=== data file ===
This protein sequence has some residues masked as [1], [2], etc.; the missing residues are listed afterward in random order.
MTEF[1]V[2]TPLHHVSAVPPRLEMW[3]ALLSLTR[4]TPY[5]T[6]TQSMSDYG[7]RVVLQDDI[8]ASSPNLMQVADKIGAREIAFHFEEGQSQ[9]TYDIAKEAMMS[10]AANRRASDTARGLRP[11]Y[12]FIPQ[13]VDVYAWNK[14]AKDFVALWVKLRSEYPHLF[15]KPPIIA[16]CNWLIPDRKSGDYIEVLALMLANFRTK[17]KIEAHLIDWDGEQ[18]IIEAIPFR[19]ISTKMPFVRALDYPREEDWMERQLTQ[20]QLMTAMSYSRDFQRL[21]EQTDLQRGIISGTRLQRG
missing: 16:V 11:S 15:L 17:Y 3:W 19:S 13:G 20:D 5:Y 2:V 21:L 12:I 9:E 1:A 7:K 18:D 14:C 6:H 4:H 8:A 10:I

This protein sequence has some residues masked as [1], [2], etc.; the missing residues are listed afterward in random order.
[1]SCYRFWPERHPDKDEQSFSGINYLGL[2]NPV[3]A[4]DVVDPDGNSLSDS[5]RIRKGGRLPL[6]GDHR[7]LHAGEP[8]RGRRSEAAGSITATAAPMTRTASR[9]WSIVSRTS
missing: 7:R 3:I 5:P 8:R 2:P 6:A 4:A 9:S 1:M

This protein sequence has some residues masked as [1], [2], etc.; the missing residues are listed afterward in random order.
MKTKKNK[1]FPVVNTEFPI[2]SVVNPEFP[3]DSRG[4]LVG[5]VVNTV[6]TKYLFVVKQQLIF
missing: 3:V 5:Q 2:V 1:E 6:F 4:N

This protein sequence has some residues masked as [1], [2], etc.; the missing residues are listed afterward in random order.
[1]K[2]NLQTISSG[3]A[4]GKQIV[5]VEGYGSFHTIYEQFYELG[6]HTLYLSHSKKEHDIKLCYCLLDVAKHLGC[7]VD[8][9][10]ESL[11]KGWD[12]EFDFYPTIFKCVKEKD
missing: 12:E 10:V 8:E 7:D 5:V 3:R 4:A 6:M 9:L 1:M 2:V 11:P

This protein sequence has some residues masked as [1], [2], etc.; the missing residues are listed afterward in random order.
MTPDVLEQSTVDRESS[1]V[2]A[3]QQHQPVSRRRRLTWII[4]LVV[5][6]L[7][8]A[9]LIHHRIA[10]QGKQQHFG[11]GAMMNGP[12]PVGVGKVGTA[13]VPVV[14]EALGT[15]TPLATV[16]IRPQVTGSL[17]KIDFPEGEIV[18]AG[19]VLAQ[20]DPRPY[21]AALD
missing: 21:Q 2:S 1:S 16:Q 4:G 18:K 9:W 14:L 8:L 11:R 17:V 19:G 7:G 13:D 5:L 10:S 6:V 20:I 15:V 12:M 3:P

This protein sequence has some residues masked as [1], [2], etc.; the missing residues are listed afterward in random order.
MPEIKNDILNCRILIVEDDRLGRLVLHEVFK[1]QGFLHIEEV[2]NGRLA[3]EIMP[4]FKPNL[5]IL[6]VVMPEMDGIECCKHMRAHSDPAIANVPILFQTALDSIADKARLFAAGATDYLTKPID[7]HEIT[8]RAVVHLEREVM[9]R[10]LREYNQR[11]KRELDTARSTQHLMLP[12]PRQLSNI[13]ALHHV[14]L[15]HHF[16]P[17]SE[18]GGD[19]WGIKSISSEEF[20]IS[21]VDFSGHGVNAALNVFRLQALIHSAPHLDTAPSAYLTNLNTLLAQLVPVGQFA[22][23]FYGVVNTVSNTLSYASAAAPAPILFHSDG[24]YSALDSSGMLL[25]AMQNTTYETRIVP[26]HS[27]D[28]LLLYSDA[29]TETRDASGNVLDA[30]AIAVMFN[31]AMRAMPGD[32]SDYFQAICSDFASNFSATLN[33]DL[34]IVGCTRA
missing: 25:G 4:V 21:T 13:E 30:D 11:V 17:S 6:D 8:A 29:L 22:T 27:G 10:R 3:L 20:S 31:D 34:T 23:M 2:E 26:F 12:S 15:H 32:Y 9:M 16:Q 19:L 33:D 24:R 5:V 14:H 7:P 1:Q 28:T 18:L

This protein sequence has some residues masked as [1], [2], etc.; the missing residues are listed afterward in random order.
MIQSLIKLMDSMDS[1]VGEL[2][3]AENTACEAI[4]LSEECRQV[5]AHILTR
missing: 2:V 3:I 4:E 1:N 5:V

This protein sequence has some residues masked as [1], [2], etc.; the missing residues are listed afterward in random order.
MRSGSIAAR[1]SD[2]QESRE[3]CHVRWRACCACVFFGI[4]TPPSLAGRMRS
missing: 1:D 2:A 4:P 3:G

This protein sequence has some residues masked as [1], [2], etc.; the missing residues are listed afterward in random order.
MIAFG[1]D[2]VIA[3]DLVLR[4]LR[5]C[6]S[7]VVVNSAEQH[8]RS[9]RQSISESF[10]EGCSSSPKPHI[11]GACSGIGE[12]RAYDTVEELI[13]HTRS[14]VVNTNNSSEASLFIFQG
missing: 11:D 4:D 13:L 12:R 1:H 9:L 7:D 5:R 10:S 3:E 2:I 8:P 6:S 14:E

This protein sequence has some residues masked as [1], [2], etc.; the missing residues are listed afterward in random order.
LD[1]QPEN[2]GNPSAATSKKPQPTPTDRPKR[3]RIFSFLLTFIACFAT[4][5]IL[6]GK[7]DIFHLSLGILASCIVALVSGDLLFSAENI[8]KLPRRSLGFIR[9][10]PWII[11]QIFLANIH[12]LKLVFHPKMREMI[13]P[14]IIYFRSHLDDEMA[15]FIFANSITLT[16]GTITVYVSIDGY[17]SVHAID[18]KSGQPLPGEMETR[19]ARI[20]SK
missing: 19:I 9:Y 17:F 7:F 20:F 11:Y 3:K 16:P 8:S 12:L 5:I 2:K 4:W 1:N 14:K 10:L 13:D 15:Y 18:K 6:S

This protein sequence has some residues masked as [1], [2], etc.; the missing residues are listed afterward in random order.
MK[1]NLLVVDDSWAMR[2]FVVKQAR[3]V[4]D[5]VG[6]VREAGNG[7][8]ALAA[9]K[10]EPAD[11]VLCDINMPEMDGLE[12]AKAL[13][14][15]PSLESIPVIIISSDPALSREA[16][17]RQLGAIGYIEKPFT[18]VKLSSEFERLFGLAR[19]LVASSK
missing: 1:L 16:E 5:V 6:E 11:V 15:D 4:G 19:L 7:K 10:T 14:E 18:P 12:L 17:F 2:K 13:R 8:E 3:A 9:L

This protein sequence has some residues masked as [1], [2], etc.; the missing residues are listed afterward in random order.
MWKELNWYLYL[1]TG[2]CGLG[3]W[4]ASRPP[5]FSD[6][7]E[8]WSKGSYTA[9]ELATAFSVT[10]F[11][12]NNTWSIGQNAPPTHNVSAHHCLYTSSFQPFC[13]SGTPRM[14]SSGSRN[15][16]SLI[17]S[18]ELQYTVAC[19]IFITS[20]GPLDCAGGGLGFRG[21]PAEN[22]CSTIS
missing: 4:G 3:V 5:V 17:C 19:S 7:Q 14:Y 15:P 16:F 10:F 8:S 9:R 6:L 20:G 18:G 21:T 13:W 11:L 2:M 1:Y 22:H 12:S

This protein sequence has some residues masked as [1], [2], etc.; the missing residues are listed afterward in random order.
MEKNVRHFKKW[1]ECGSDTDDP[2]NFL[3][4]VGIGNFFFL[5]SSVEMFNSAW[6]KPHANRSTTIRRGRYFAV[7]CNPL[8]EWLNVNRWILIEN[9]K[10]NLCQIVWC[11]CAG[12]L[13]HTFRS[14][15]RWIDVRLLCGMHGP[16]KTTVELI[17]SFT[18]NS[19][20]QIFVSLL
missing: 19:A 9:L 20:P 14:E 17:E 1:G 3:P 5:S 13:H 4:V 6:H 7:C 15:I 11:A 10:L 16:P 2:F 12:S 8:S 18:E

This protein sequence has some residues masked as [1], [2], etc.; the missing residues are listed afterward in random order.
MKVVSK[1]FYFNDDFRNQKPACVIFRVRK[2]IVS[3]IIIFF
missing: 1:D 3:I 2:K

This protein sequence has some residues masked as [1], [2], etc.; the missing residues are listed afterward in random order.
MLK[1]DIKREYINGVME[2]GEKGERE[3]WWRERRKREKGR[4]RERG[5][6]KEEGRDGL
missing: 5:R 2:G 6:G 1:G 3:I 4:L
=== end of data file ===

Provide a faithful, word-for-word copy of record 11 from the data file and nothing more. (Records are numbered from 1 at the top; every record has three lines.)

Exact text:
This protein sequence has some residues masked as [1], [2], etc.; the missing residues are listed afterward in random order.
MK[1]NLLVVDDSWAMR[2]FVVKQAR[3]V[4]D[5]VG[6]VREAGNG[7][8]ALAA[9]K[10]EPAD[11]VLCDINMPEMDGLE[12]AKAL[13][14][15]PSLESIPVIIISSDPALSREA[16][17]RQLGAIGYIEKPFT[18]VKLSSEFERLFGLAR[19]LVASSK
missing: 1:L 16:E 5:V 6:E 11:V 15:D 4:G 19:L 7:K 10:T 14:E 18:P 12:L 17:F 2:K 13:R 8:E 3:A 9:L